Sympathy, Empathy and Compassion are three words which are often misunderstood or misinterpreted.
There’s a time and place when each of them is appropriate.
You should have sympathy for a person (or animal) that is in a painful condition through no fault of his or her own, and not in a position to alleviate the pain without help.
Sympathy is a feeling of care and concern for someone, often someone close, accompanied by a wish to see him better off or happier. It is not the same as pity.
Empathy is often confused with pity, sympathy, and compassion, which are each reactions to the plight of others.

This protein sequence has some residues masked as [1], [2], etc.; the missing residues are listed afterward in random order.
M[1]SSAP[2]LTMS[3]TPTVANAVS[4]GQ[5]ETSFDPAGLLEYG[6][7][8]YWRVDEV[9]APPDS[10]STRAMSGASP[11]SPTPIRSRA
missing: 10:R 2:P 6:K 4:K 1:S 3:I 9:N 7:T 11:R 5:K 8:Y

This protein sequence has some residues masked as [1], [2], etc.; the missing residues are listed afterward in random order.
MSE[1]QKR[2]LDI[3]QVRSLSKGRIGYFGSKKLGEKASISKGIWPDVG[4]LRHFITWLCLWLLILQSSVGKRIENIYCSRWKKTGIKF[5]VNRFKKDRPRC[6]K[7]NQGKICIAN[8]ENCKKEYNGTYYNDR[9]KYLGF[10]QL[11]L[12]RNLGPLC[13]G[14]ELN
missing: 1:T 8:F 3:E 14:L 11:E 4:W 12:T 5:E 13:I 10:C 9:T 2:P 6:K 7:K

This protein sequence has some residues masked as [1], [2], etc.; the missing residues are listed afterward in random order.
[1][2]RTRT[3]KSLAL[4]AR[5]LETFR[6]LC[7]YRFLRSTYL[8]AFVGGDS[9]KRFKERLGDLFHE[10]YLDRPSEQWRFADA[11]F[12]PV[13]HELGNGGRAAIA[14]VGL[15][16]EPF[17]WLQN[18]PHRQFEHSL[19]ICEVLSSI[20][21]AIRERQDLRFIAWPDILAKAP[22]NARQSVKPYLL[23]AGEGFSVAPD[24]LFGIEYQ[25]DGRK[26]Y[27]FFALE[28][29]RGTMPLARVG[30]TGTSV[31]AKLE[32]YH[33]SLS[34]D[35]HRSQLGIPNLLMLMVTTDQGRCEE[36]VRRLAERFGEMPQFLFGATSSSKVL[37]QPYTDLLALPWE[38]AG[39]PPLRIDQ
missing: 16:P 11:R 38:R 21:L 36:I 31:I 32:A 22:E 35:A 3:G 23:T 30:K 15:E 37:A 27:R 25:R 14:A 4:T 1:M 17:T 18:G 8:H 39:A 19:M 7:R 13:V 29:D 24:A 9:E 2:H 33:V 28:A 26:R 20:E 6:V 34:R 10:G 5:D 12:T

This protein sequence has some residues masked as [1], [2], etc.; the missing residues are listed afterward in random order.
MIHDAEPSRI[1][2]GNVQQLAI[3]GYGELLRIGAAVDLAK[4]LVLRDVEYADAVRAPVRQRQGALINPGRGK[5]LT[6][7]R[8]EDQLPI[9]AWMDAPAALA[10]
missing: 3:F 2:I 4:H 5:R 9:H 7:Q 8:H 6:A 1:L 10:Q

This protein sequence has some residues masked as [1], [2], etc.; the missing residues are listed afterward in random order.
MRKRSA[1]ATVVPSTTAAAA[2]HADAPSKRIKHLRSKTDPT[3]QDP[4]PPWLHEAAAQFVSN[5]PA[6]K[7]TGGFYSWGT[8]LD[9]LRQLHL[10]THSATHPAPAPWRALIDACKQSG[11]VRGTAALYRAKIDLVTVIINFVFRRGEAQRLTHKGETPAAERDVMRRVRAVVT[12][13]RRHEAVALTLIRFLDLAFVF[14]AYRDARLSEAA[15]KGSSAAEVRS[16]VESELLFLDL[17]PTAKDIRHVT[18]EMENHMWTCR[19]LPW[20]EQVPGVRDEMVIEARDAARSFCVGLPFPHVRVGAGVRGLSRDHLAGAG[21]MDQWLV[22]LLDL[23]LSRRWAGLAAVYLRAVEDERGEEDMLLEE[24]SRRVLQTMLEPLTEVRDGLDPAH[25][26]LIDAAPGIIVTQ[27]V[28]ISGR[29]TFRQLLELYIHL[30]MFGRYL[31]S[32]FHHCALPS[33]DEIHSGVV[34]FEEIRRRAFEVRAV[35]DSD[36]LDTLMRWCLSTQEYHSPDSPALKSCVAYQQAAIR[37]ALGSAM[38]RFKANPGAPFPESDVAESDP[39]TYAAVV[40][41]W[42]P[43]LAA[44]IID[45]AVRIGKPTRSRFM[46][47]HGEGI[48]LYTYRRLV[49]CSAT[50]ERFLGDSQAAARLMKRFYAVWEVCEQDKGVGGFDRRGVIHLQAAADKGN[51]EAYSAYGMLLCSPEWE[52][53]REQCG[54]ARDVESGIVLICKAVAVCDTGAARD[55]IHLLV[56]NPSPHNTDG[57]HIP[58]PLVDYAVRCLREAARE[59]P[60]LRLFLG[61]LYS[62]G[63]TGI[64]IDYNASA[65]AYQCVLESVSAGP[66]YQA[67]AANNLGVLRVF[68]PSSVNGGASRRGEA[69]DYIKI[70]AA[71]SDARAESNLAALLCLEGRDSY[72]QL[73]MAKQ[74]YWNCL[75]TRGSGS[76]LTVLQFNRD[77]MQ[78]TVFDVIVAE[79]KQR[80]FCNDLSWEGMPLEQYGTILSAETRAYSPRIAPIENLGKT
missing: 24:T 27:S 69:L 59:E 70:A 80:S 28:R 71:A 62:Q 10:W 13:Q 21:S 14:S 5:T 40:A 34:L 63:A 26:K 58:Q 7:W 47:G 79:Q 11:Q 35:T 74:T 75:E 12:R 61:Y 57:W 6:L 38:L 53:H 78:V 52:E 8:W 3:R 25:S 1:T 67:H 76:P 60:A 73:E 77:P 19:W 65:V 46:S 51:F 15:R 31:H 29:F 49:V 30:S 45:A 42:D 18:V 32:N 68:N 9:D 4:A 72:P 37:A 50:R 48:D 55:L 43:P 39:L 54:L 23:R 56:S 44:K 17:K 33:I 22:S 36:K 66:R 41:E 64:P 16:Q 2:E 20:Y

Empathy is knowing that some momentary pain will result in a long time benefit. Doctors for example, must have empathy, not sympathy for their patients.
Compassion is like empathy on steroids. Compassion is putting yourself into the shoes of an innocent person that is suffering from an inescapable situation that nobody can do anything about at the moment, such as a child living in a war zone.
When you exude the appropriate feelings for others, you help them even when you can’t directly. I once heard my good friend Wally (famous) Amos describe his feelings when a loud siren in Waikiki interrupts the solitude he is enjoying. He say’s to himself, “Somebody is in distress and help is on the way.” That has stuck with me for many years.